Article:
From the outset the lesson was painfully clear: Guerrero, who had won the pole on May 9 with a speed of 232.482 mph, never even got a chance to limber up his Lola-Buick. When he pressed the accelerator during that fateful parade lap, his cold tires slid sharply to the left, and his out-of-control racer left the track and collided with an infield wall. "I'm disappointed beyond belief," said Guerrero later. "I'd had a perfect month until now."
The first caution period, caused by oil left on the track by Eric Bachelart's blown engine, lasted from Laps 6 through 10. On Lap 11, Tom Sneva's Lola-Buick smacked the wall in Turn 4. Sneva suffered bruises to both of his feet, his chest and his right hip. Johncock blew an engine to force the next caution, on Lap 61, and soon after the restart, Philippe Gache's car hit the wall between Turns 3 and 4. When it bounced back toward the middle of the track, it was hit unavoidably by Stan Fox's Lola-Buick. It was a frightful collision, but both drivers were checked and released at the track medical center, Gache having sustained a bruised right foot.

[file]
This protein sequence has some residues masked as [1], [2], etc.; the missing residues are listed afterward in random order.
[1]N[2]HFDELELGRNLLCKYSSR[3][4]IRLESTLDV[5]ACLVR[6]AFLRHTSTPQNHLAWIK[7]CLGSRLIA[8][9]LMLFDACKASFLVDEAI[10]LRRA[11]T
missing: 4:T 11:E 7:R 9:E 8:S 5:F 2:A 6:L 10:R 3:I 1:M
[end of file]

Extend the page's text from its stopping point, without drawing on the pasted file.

On the next restart Jim Crawford spun in Turn 2, setting off a chain reaction that took out Penske-Chevrolet teammates Mears and Emerson Fittipaldi. Crawford fractured a foot, Mears lacerated his right knee, and Fittipaldi had a puncture wound on his left knee. Mears was already driving with a fractured left foot, suffered in a horrifying crash during practice on May 6 (SI, May 18).
And the mayhem continued: Mario succumbed on Lap 79; rookie Jimmy Vasser broke his right thigh on Lap 95; another rookie, Brian Bonner, suffered a bruised right foot three laps later; Arie Luyendyk hit the wall on Lap 136, bruising his right ankle. There was only the fickle spring weather to blame for the carnage. Thursday's final practice laps had been run in sunny 80 degrees temperatures. Mechanics had tweaked and adjusted their cars in anticipation of a hot, sticky track. There had been no way to prepare for the cold front that settled over Indianapolis in the morning hours on Sunday.